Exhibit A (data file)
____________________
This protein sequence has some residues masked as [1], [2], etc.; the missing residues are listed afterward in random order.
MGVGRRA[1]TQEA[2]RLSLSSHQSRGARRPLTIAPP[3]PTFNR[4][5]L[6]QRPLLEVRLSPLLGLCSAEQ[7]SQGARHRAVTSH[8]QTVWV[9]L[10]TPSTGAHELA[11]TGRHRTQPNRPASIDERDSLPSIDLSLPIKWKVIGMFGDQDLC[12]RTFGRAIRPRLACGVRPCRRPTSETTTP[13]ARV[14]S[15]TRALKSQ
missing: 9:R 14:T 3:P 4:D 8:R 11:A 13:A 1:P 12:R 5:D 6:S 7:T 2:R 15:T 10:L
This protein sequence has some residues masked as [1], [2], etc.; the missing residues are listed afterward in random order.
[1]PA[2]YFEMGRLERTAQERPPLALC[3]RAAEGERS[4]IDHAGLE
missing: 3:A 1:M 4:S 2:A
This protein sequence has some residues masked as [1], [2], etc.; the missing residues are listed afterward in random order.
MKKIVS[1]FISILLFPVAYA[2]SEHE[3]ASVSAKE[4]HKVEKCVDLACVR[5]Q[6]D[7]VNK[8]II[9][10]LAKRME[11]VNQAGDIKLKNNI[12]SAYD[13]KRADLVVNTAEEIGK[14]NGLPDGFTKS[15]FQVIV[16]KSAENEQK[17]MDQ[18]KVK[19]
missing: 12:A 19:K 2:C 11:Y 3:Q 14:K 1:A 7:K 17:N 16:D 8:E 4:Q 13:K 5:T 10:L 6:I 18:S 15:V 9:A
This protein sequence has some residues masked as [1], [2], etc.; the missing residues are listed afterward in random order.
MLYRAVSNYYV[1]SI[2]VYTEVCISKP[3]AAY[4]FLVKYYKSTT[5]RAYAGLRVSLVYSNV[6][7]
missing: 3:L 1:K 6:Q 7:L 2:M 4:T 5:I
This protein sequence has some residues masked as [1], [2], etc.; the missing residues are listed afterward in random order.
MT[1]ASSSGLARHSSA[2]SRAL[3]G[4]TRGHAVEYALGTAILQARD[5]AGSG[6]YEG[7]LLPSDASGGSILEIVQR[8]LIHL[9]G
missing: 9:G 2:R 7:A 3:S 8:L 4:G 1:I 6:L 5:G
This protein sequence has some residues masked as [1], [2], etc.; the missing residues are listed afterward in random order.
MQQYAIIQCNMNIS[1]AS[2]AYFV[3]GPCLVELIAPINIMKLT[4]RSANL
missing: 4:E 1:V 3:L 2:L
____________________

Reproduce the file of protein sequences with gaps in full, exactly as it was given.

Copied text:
This protein sequence has some residues masked as [1], [2], etc.; the missing residues are listed afterward in random order.
MGVGRRA[1]TQEA[2]RLSLSSHQSRGARRPLTIAPP[3]PTFNR[4][5]L[6]QRPLLEVRLSPLLGLCSAEQ[7]SQGARHRAVTSH[8]QTVWV[9]L[10]TPSTGAHELA[11]TGRHRTQPNRPASIDERDSLPSIDLSLPIKWKVIGMFGDQDLC[12]RTFGRAIRPRLACGVRPCRRPTSETTTP[13]ARV[14]S[15]TRALKSQ
missing: 9:R 14:T 3:P 4:D 8:R 11:A 13:A 1:P 12:R 5:D 6:S 7:T 2:R 15:T 10:L
This protein sequence has some residues masked as [1], [2], etc.; the missing residues are listed afterward in random order.
[1]PA[2]YFEMGRLERTAQERPPLALC[3]RAAEGERS[4]IDHAGLE
missing: 3:A 1:M 4:S 2:A
This protein sequence has some residues masked as [1], [2], etc.; the missing residues are listed afterward in random order.
MKKIVS[1]FISILLFPVAYA[2]SEHE[3]ASVSAKE[4]HKVEKCVDLACVR[5]Q[6]D[7]VNK[8]II[9][10]LAKRME[11]VNQAGDIKLKNNI[12]SAYD[13]KRADLVVNTAEEIGK[14]NGLPDGFTKS[15]FQVIV[16]KSAENEQK[17]MDQ[18]KVK[19]
missing: 12:A 19:K 2:C 11:Y 3:Q 14:K 1:A 7:K 17:N 16:D 8:E 4:Q 13:K 5:T 10:L 6:I 18:S 15:V 9:A
This protein sequence has some residues masked as [1], [2], etc.; the missing residues are listed afterward in random order.
MLYRAVSNYYV[1]SI[2]VYTEVCISKP[3]AAY[4]FLVKYYKSTT[5]RAYAGLRVSLVYSNV[6][7]
missing: 3:L 1:K 6:Q 7:L 2:M 4:T 5:I
This protein sequence has some residues masked as [1], [2], etc.; the missing residues are listed afterward in random order.
MT[1]ASSSGLARHSSA[2]SRAL[3]G[4]TRGHAVEYALGTAILQARD[5]AGSG[6]YEG[7]LLPSDASGGSILEIVQR[8]LIHL[9]G
missing: 9:G 2:R 7:A 3:S 8:L 4:G 1:I 6:L 5:G
This protein sequence has some residues masked as [1], [2], etc.; the missing residues are listed afterward in random order.
MQQYAIIQCNMNIS[1]AS[2]AYFV[3]GPCLVELIAPINIMKLT[4]RSANL
missing: 4:E 1:V 3:L 2:L